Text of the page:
I have had to negotiate several times this week. Nothing unusual about that, but it got me thinking about why so many sales professionals lack this most basic and essential skill, why so many leave so much money on the table and why margins are not defended more vigorously. Maybe if they used their own money, as I do, things might be a whole lot different.
So, here are the 40 most common mistakes made by negotiators (in my opinion):
- Failing to prepare effectively for a negotiation.
- Underestimating your own power.
- Assuming the other party knows your weaknesses and strengths.
- Being intimidated by the status of the person with whom you are negotiating.
- Concentrating on your own problems, rather than those of the other party.
- Forgetting the other party also has things to gain from an agreement.
- Making assumptions about what the other party wants.
- Having low aspirations for yourself.
- Giving too much credence to deadlines set by the other party.
- Assuming the other side is aware of the short- and long-term benefits of reaching an agreement.
- Being intimidated by rules set by the other party.
- Misunderstanding the tactics used by the other party.
- Talking too much.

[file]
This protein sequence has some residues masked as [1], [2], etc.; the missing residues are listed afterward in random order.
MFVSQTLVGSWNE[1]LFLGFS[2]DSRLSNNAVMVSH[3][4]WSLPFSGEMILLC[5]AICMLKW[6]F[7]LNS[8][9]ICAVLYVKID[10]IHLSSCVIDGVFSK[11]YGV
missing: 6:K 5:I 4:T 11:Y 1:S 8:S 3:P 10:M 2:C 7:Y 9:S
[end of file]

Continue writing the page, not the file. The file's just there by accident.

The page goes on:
- Failing to listen effectively.
- Believing everything the other party says about you, your service, your competition, etc.
- Being forced into discussing price too early in the negotiation.
- Revealing your “hand” too early.
- Aiming too low with your opening bid.
- Accepting the first offer.
- Giving away concessions for nothing.
- Conceding an important issue too quickly.
- Making concessions too easily and thus raising the other party’s expectations.
- Feeling guilty about asking for a concession.
- Making concessions before knowing the other party’s demands.
- Failing to make concessions conditional on a final agreement being reached.
- Making concessions of equal size to those on offer.
- Paying too much attention to price rather than value.
- Discussing issues for which you are not prepared.
- Being inflexible.
- Losing sight of the overall agreement when deadlock is reached over minor issues.
- Responding to a high demand with a counter offer instead of challenging the validity of the demand.
- Assuming deadlock means agreement is not possible.
- Believing deadlock is unpleasant only for you and not the other party.
- Trying to be likeable during the final stages.
- Bluffing without having a strategy ready should your bluff be called.
- Taking things personally.
- Offering to split the difference.
- Being intimidated by “This is my final offer.”
- Not preparing for the possibility you may need to walk away.
- Not conducting a “post-mortem” afterward.
Think back to the last time you had to negotiate. Do you recognize any of these errors? If so, take some time to sharpen your skills for your next foray into battle.
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Jonathan Farrington is a globally recognized business coach, mentor, author, consultant and chairman of The JF Corporation and CEO of Top Sales Associates. For more information and tips from Jonathan, visit http://www.topsalesworld.com/, or go to his blog at http://www.thejfblogit.co.uk/.